Former RSPBA Adjudicator Alistair Aitken OBE continues with his detailed look at the judging of pipe bands and how it can be improved. Read his first instalment here.
What are the common barriers to effective pipe band adjudication? Firstly, there is no doubt that the location and layout of a pipe band competition can be factors. Contests can of course be held indoors or outdoors. Indoor competitions can be easier to judge as the conditions are normally better, though the accoustics may not always ensure optimum sound projection.
An important point to also bear in mind is that indoors, the pipe band formation (i.e. the position of the players) normally has to be different, so that in turn can alter the sound projection.
At indoor competitions the adjudicators are normally seated in front of the pipe band and there are fewer barriers to the sound projection. But it will differ from outdoors in that there will be greater pipe chanter volume if the players are facing the adjudicators.
If possible the adjudicators ideally should themselves try to test out the best hearing position before the competition commences, but that is not always possible. At solo drumming competitions, where possible, I normally always asked a player to rattle a drum before the start of the competition to identify the best projection position. I found that most players were willing to volunteer as it was in their own interests to be heard clearly.
As most pipe band competitions are held outdoors, however, there can be a wide range of factors which can impact on a judge’s concentration and consequently the effectiveness of the adjudication. These include:
- Weather conditions can vary and adjudicators must be prepared for the good and the bad (i.e. warm, cold, wind and rain). These conditions can also seriously affect band technique and sound quality – and bear in mind that these conditions can vary during the contest. Coping with all the relevant forms, critique sheets, personal record, programme, writing equipment and appropriate clothing is not easy at the best of times, even more difficult if the weather suddenly changes and it becomes wet and windy.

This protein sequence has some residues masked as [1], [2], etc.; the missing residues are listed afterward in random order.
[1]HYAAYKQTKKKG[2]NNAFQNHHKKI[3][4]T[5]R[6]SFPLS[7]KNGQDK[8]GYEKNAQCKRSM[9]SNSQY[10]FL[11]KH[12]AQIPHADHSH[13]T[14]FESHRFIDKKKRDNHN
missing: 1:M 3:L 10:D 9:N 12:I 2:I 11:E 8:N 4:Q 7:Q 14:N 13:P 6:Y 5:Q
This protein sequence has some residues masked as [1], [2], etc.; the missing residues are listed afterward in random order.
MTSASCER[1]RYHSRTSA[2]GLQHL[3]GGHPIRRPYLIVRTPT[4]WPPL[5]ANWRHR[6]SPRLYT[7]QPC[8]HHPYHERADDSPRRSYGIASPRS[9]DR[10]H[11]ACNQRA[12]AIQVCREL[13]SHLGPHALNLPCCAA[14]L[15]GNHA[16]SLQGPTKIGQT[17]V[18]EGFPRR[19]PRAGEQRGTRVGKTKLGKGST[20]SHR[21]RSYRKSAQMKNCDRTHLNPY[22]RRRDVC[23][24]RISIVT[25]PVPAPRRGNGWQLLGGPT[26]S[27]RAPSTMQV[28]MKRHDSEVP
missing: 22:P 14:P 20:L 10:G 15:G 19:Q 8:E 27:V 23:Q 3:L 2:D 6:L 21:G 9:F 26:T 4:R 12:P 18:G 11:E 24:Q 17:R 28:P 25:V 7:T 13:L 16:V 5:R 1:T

- The size of performance areas can vary significantly, some being in confined locations close to spectators. This can add to the pressure on the adjudicators and can mean that they can sometimes get too close to the bands to hear the collective effect properly. This is not the fault of the adjudicators; there is little they can do about it after an arena has been set up.
- Band performances can often be affected by sounds coming from a variety of other sources: closely located competition rings; stalls selling merchandise; other musical groups in close proximity (such as ceilidh bands in tents at some events); compressors and generators etc. being used by stall holders; noise from traffic, trains and aeroplanes in close proximity; and spectator noise. Loudspeakers can be a particular problem with overlapping announcements from other competition rings in close proximity.
- Adjudicators need to concentrate and avoid distractions. Perception is particuarly important. Did you actually hear or see something during a performance that you are confident enough to note down; or did you imagine it? That is why active rather than passive listening and observation are so important for adjudicators. You need to retain in your mind what you hear and see.
- Interruptions and interference from officials and spectators can be a problem. It should not happen, but it does. To avoid potential accusations of bias, we always advised during training that adjudicators should not be seen to speak to spectators from the competition arena, either before or during a competition, but that happens also.
- There can be potential hazards within the competing area: tripping over the restraining ropes attached to adjudicator tents, cables for cameras of recording companies, microphones for BBC recording equipment at the World Championships etc.
- Time is very limited, so there is a need to listen, observe and write simultaneously (a skill which can be learned, but has to be practiced and gradually developed). It is possible to hold the critique sheet on a clipboard in a way that you can see over it using your peripheral vision, and also write and listen at the same time.
- Managing time effectively is essential in order to listen, observe and at the same time write a constructive critique which makes sense. How long it takes to walk to the adjudicator tent before completing the critique sheet is even a factor in maximising the time (including walking back out again to be ready for the next band).
- Maintaining total concentration and treating all band performances consistently the same way is an essential requirement, but also difficult to achieve if there are distractions.
- To be continued